Santander Consumer USA Holdings Inc. shares fell after Bloomberg reported that its auto-finance partner Fiat Chrysler Automobiles was preparing an announcement on forming its own captive lending unit.
As part of its five-year strategy plan to be announced Friday, Fiat Chrysler is likely to announce the intention to form a finance unit in the U.S., Bloomberg reported, citing people familiar with the automaker’s plans. Shares of Dallas-based Santander plunged 6.4 percent to $17.86 on Wednesday.
Santander Consumer has struggled to reach market share targets that it set along with Fiat Chrysler as part of the 10-year financing agreement the two companies inked in 2013. The lender financed 28 percent of Fiat Chrysler’s total loans and leases as of the end of December, well short of a goal to reach 65 percent by the end of April, according to a regulatory filing.
Last August, the Santander’s CEO Scott Powell met with FCA executives during his first day on the job to find ways to capture more business.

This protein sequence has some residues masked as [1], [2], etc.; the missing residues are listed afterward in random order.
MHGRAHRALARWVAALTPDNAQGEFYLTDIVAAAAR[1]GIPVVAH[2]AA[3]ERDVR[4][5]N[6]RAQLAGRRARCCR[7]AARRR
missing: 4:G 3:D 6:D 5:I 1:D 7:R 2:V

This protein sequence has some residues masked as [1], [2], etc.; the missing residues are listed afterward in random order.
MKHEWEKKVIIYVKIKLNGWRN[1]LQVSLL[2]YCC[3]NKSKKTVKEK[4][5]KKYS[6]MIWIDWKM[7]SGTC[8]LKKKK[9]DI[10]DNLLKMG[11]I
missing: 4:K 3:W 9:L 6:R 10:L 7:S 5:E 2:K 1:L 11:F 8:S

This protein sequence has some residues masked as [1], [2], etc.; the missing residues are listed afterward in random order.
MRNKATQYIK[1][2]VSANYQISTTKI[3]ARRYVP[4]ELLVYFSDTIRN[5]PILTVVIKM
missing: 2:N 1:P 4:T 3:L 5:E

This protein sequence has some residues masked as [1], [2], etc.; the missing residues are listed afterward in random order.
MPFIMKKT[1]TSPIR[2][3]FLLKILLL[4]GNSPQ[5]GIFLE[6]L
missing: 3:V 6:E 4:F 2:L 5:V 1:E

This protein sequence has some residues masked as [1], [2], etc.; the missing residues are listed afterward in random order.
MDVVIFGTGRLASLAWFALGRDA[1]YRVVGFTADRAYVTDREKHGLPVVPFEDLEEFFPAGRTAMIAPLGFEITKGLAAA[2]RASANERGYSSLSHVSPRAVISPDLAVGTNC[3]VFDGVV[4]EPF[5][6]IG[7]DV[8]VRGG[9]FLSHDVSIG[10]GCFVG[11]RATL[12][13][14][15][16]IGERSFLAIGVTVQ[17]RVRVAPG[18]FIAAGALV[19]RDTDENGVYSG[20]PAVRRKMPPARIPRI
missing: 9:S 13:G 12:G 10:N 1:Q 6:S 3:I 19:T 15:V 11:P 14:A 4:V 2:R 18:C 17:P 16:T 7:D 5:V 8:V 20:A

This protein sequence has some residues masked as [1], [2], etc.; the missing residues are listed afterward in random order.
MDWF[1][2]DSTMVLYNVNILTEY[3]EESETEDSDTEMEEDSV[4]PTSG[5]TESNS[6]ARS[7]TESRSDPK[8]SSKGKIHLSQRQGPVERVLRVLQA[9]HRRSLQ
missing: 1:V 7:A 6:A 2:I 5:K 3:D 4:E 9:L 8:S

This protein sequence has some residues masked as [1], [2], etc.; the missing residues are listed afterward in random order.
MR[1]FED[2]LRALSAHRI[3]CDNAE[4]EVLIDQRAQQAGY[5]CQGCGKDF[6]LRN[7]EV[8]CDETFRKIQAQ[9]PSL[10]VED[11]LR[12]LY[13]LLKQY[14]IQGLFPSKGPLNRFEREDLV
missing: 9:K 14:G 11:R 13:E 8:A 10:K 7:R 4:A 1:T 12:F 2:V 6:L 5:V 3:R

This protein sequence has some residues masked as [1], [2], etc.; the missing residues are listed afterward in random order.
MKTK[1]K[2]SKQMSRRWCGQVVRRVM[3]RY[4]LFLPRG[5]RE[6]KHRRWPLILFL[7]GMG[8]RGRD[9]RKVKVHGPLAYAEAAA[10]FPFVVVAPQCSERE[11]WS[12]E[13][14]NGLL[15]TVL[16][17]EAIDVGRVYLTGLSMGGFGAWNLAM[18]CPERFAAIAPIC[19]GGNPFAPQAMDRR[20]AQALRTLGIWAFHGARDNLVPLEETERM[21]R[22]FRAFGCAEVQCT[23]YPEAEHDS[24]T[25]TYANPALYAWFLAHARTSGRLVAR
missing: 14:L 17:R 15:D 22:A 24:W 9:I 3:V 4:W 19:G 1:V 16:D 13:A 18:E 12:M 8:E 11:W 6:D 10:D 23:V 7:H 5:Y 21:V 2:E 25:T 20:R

“We can’t speculate on FCA’s strategy for its U.S operations,” Santander said in an emailed statement. “Santander is the preferred provider for FCA’s consumer loans and leases and dealer loans via Chrysler Capital and we continue to operate in the existing agreement.”
The lender’s financing agreement with Fiat Chrysler can be terminated if Chrysler Capital fails to meet origination goals within the first five years, according to Santander filings, which note that this could have a “materially adverse impact” on its business.
In forming its own captive lender, Fiat Chrysler could also pose problems for Ally Financial Inc. The bank originated $2.44 billion worth of loans and leases for Fiat Chrysler dealers last year, which was more than a quarter of its consumer automotive business, according to a regulatory filing.